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Substance Use Blog Series: Concurrent Disorders

Today’s Substance Use Blog Series post is about disorders/experiences that can occur at the same time as problematic substance use. This is what concurrent means, which is literally defined as “occurring at the same time” (Mirriam-Webster). Disorders/experiences can co-occur in a variety of ways. They can be active at the same time or different times, and symptoms may vary in intensity over time (Kelty Mental Health).

“Disorders” vs. “Challenges”

The experience of substance use challenges at the same time as another mental struggle is usually referred to as a concurrent disorder, but some people choose to use different language. There has been some criticism towards diagnosing fluctuating experiences like depression and anxiety as disorders, because they are often normal responses to stressful life events, rather than “not functioning as intended,” which is what mental disorders are intended to describe [1]. At the same time, some people choose to continue using the language of disorders once because it feels validating to categorize a difficult experience, and to know that it is recognized by mental health authorities and that others experience it as well.

The chosen language to describe mental health struggles is a very personal thing and is ultimately up to each person who goes through the experiences.

How different disorders/experiences can interact

A common question that comes up in relation to concurrent disorders/experiences is which one comes first, and there is no blanket answer to this. Presentation can come in any order or severity of intensity. Mental health and substance use challenges can affect each other in many ways, such as:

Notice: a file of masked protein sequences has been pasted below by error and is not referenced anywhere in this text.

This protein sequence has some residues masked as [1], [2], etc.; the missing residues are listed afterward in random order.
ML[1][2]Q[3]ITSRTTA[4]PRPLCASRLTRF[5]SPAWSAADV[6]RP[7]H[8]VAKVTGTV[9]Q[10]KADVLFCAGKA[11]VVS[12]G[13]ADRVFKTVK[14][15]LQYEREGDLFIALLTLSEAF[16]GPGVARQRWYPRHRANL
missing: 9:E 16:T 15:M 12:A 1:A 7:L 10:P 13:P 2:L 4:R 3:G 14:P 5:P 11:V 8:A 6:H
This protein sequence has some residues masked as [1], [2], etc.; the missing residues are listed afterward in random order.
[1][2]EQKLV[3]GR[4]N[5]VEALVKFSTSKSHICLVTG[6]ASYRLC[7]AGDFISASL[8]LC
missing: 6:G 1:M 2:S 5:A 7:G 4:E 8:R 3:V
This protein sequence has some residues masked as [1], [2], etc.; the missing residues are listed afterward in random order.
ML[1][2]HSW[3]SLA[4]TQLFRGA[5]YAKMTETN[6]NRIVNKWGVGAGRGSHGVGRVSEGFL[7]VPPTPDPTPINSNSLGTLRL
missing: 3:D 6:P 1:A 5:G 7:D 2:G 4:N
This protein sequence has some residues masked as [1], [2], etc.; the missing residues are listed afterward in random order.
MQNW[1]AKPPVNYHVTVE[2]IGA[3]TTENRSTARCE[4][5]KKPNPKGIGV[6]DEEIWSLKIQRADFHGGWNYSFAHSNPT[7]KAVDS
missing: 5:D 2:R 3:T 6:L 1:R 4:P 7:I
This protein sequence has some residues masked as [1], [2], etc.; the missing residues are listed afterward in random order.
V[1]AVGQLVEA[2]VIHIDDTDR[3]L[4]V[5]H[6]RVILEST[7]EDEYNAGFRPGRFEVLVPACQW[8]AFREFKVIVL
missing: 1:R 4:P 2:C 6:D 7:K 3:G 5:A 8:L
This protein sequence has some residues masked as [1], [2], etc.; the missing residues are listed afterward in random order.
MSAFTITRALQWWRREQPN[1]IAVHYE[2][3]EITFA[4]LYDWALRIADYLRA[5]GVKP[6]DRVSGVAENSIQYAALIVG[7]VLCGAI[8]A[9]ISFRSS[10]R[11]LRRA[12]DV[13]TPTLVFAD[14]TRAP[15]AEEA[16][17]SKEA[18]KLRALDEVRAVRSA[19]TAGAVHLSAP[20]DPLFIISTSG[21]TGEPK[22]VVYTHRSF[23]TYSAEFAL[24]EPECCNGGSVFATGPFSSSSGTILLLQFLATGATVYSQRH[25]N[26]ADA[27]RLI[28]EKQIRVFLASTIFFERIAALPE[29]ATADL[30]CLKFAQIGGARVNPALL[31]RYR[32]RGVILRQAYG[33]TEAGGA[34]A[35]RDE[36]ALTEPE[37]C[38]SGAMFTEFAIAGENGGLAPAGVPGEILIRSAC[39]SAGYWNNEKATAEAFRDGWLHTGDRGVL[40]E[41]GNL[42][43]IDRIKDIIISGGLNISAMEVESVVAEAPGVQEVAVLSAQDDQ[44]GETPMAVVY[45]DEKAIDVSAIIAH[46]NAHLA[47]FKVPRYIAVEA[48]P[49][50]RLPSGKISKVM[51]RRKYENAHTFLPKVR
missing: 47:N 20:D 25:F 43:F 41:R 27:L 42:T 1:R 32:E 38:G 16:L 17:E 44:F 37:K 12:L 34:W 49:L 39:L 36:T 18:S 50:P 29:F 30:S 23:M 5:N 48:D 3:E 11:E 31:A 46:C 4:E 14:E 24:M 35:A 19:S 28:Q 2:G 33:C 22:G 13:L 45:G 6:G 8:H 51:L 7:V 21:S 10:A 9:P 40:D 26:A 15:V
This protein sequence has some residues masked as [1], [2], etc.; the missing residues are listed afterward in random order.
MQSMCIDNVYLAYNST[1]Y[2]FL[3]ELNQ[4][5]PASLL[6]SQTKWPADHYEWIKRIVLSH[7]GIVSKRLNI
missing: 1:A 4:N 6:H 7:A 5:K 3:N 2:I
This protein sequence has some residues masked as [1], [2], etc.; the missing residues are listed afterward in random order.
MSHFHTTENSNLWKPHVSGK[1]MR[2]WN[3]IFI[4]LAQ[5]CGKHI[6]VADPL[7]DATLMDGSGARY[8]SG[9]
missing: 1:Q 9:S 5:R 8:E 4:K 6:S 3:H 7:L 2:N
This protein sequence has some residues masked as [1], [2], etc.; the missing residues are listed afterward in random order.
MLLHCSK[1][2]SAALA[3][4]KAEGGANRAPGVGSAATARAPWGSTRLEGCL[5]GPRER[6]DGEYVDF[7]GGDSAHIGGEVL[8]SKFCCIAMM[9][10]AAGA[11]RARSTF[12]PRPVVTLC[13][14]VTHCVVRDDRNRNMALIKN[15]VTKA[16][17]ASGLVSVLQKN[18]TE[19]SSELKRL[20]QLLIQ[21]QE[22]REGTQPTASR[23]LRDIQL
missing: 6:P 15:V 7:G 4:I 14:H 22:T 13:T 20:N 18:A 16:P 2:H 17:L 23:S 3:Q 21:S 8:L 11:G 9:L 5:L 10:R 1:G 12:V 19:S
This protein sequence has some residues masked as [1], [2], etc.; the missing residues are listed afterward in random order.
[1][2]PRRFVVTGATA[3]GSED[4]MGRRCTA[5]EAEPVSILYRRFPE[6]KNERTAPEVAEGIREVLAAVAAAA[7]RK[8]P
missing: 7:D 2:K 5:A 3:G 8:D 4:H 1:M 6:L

• Substance use can make mental health challenges worse
  • Substance use can mimic or hide the symptoms of mental health challenges
  • Sometimes people turn to substances to forget the symptoms of mental health challenges
  • Some substances can make mental health medications less effective
  • When a person relapses with one challenge, it can trigger the symptoms of the other (Centre for Addiction and Mental Health).

It is important to understand the relationship between substance use and other challenges/disorders if you experience more than one. This is because, only addressing one could result in an incomplete approach.

For example, you could only address substance use when the desire to use is actually covering up a deeper struggle that also needs attention, or you could only treat depression when substance use is actually exacerbating it. In this case, addressing the substance use could alter the way depression shows up.

Considering the way different challenges interact with each other is not meant to be overwhelming, but rather to encourage a more holistic and accurate view of what you are going through. In this post we went through the bio-psycho-social-spiritual model of substance use that also aims to encourage a holistic view of your experiences. This post has some self-directive tips, but the best way to explore the intersection between these experiences accurately is through one-on-one counselling. We provide such counselling to delta residents and can be accessed by calling the Substance Use Intake line at
604-594-3455 ext. 108. This post also details other substance use/mental health resources in delta that you can explore.



[1] Horwitz, A. V. (2014). The DSM and the Outcomes of Stressful Social Arrangements. Journal of Health and Social Behavior, 48, 211-222.


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